Tips for working remotely from home

  • Have a designated area to work from – free from distraction
  • Set a schedule to keep yourself on track. Make sure you have your hours of operation in place. Establish and stick with your morning routine, this is important to remain energized and productive.
  • Make sure you have a notebook or a way to write down your daily tasks to stay productive.
  • Minimize as much distraction as you can in order to stay productive – this can include having your house cleaned up around you. A sink full of dishes can be very distracting
  • Get up and move around. Keep active, get fresh air.
  • Make sure to charge all of your devices each evening.

Tips for working with kids and pets in the home

  • Try to develop some sort of schedule for your kids.  You don’t want them sitting in front of the TV for 8 hours a day.  Set specific times for shows/reading/games/naps/outside time (weather permitting).
  • Have specific times that you plan on checking in on the kids. Make sure they aren’t burning down the house!
  • Have designated play areas that can separate you from the noise of playing children.
  • Keep pets occupied with toys so they don’t distract you. Keep things that make noise out of their reach!
  • Lock them out of the area you are working in.
  • If you are going to be stuck inside with them try getting walks in over lunch or before work so that your dogs will be more tried and willing to lay quietly at your feet.

Tips for staying active and healthy while working remotely

Working from home can make getting any sort of exercise hard. Sometimes even getting out of your seat can be a challenge. Luckily there are some exercises you can do around your desk to make sure you keep your body moving. Here are some basic body weight exercises that can increase your blood flow and help lower your risk for heart disease!

  • Squats – These are great for your entire body as it incorporates your core and legs. You can use your chair as the low point and stand up. Do these 10x and you will be feeling it.
  • Lunges – These can either be done in place or you can go down the hallway and back. Try and do 10 on each leg.
  • Push Ups – This is another great exercise. You can either use the wall, your desk or make it really challenging and do them on the floor.
  • If you are not up to doing exercises, just simply get out of your seat – even stretching can help benefit your health.
  • Here are some additional exercises you can do at your desk.

Your mental well-being is just as important as your physical. In fact, many times, your mental health can affect your physical health. With so many people experiencing loneliness, depression and anxiety during this time of isolation, we wanted to share the following tips to help you navigate this time of uncertainty. 

  • Stay informed and take practical steps to protect yourself and loved ones. Get the facts from trusted sources such as the CDC, the World Health Organization, your local health department, and NCOA. Do not stay glued to the news as this will only worsen the distress you may be feeling right now.
  • Engage in healthy activities: Get 7-9 hours of sleep each night; eat a healthy, well-balanced diet; do not smoke; drink no more than 1 alcoholic drink per day or none at all, per your doctor’s instructions; and, finally, exercise your body and mind. Meditation, walking, gardening, and doing exercise routines in your home are all beneficial to your mental health.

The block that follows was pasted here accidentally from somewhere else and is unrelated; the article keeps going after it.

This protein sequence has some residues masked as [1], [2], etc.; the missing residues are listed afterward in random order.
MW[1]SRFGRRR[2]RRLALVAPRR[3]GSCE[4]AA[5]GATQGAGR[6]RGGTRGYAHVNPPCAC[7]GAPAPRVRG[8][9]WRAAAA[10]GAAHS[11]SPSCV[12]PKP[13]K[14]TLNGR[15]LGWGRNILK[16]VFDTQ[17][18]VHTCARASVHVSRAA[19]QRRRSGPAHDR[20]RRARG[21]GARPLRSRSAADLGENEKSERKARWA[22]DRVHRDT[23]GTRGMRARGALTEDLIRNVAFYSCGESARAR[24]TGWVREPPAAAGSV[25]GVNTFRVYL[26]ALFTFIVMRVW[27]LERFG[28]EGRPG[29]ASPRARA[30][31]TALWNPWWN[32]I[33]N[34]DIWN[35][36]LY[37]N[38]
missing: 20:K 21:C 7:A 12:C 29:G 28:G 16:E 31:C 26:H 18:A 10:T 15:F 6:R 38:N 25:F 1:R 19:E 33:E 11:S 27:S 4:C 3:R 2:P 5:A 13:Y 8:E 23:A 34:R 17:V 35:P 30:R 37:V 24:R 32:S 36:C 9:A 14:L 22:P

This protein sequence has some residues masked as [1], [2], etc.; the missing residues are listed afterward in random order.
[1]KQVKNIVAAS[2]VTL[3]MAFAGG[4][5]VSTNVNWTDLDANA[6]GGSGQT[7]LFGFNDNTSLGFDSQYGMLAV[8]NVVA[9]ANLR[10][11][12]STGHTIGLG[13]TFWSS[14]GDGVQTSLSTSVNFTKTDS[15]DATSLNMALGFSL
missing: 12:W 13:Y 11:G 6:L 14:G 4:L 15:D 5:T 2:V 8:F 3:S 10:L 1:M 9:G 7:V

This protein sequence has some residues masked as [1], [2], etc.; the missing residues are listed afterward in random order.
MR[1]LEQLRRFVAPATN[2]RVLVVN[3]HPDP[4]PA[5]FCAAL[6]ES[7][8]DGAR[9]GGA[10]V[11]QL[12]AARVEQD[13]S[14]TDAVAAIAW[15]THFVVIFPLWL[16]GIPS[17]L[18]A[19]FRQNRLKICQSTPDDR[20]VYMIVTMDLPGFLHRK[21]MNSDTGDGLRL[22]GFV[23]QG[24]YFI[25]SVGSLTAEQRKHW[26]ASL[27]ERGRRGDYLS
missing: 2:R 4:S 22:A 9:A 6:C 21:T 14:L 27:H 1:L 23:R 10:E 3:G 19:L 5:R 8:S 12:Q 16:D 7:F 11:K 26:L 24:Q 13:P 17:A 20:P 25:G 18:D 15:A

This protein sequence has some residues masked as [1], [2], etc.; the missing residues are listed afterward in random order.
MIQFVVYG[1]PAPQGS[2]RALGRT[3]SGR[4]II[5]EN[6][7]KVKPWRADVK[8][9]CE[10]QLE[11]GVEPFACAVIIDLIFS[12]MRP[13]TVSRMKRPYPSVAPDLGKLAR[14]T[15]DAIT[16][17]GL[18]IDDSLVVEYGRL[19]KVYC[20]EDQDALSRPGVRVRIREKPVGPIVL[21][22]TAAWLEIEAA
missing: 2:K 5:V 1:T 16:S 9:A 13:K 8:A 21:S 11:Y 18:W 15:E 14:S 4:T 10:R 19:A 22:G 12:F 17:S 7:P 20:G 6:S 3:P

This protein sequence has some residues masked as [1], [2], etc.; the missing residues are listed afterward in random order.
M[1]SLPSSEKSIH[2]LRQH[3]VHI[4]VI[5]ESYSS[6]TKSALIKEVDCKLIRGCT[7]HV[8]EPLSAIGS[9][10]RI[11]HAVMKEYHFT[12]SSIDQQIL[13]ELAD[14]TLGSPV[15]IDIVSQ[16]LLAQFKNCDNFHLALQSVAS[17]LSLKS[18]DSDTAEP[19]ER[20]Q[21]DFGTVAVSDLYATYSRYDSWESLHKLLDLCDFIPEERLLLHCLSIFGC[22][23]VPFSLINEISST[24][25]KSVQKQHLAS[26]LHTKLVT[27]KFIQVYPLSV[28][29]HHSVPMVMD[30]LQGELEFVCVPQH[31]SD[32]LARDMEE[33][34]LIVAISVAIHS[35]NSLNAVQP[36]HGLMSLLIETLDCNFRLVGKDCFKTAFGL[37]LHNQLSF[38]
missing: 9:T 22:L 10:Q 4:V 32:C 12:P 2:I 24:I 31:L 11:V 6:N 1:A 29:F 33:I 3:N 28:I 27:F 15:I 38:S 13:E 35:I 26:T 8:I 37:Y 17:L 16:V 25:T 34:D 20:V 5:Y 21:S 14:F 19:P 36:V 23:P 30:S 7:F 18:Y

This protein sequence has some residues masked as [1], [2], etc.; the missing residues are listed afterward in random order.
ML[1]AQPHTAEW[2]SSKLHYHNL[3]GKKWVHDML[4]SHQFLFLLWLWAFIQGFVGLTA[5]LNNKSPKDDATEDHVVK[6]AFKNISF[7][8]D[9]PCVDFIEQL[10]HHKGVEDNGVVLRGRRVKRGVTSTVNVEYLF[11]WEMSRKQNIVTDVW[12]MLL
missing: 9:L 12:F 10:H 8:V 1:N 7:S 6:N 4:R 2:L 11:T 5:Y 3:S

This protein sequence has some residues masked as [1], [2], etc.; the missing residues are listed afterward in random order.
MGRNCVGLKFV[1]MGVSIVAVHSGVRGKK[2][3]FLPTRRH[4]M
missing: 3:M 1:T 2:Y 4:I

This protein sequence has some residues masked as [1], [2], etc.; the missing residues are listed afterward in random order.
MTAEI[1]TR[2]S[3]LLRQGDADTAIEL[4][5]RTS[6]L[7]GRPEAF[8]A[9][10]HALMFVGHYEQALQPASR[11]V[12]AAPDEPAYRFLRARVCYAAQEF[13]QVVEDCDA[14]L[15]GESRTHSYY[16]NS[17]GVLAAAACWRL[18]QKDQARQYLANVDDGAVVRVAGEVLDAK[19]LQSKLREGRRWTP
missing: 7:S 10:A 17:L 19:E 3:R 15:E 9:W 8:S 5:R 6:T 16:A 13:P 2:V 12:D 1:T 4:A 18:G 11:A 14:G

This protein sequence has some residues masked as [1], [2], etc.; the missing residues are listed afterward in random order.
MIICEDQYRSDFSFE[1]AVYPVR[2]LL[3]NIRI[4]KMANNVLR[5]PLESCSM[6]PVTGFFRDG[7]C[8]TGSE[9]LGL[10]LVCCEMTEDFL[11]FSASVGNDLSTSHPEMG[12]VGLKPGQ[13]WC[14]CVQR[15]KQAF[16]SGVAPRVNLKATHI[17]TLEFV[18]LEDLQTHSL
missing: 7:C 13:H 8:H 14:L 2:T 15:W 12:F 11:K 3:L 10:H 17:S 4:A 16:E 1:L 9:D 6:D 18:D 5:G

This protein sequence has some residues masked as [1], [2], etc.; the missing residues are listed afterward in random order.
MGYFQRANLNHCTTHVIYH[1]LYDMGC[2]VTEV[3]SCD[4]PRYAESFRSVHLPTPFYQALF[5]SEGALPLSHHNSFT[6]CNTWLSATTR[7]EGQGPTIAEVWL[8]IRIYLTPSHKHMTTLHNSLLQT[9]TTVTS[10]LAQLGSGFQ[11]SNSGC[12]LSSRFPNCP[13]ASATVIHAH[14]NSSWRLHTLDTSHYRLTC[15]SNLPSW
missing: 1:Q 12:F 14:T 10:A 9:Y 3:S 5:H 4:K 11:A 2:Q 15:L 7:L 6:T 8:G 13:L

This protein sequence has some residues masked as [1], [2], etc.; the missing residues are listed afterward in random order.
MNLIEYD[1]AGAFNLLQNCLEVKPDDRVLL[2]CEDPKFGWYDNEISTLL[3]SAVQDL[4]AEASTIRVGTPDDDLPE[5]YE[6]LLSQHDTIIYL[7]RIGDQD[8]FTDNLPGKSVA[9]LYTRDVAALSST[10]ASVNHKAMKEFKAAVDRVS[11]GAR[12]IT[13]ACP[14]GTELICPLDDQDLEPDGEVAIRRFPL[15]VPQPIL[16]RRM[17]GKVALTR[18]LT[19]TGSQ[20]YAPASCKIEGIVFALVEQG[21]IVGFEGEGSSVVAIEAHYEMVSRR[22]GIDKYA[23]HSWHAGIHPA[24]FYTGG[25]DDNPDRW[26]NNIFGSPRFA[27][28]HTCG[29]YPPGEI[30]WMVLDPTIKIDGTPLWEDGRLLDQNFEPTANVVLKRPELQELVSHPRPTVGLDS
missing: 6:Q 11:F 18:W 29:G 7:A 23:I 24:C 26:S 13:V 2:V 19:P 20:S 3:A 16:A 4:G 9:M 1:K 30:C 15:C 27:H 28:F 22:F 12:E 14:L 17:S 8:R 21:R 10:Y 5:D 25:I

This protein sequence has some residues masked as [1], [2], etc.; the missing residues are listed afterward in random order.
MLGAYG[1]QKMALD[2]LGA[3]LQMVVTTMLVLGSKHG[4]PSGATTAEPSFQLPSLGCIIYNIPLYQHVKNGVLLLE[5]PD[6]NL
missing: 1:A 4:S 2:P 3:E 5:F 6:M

• Make sure you have at least a one-month supply of the prescription and over-the-counter medications you need to manage your mental health and other on-going conditions. Take all your medications as directed by your health care providers. 
  • Stick to regular routines as much as possible. You may need to create a new routine to account for working at home, exercising indoors, caring for grandchildren, cleaning, and other daily activities. Integrate old and new enjoyable hobbies into your daily routine.
  • Stay connected with your family, friends, and other support networks (faith, hobbies, etc.). Having someone to talk to about your needs and feelings is vital for mental health. Make a commitment to contact at least one person per day for continued social connection through telephone, or e-mail, video conference, and social media, if you have Internet access. Consider asking one person to be your support buddy and have daily check-ins. If you are a member of a peer support group, stay connected through the telephone or a video platform such as Zoom. Many groups, such as Alcoholics Anonymous, are moving meetings to digital platforms.
  • Try as much as possible to be positive and relish the simple things in life. So many people across the country are helping their neighbors and communities during this crisis. After this pandemic is over, it is hopeful that we will be stronger, kinder, and more connected with each other.
  • Help others, through peer support, neighbor checking, and childcare for medical personnel restricted in hospitals fighting against COVID-19 when safe to do so. Helping others gives us a sense of purpose and feelings of control during these uncertain times.

Here are some additional Mental Health Resources:

National Alliance for Mental Illness (NAMI)
Contact your NAMI Affiliate to find out what types of programs and supports they offer.

National Suicide Prevention Lifeline
Free and confidential support and resources, 24/7.

Disaster Distress Helpline
1-800-985-5990 or text TalkWithUs to 66746
A toll-free, 24/7, multilingual, and confidential crisis support service, available to all U.S. and U.S. territory residents. Run by the Substance Abuse and Mental Health Services Administration (SAMHSA).

Finally, here are some additional resources for you to check out


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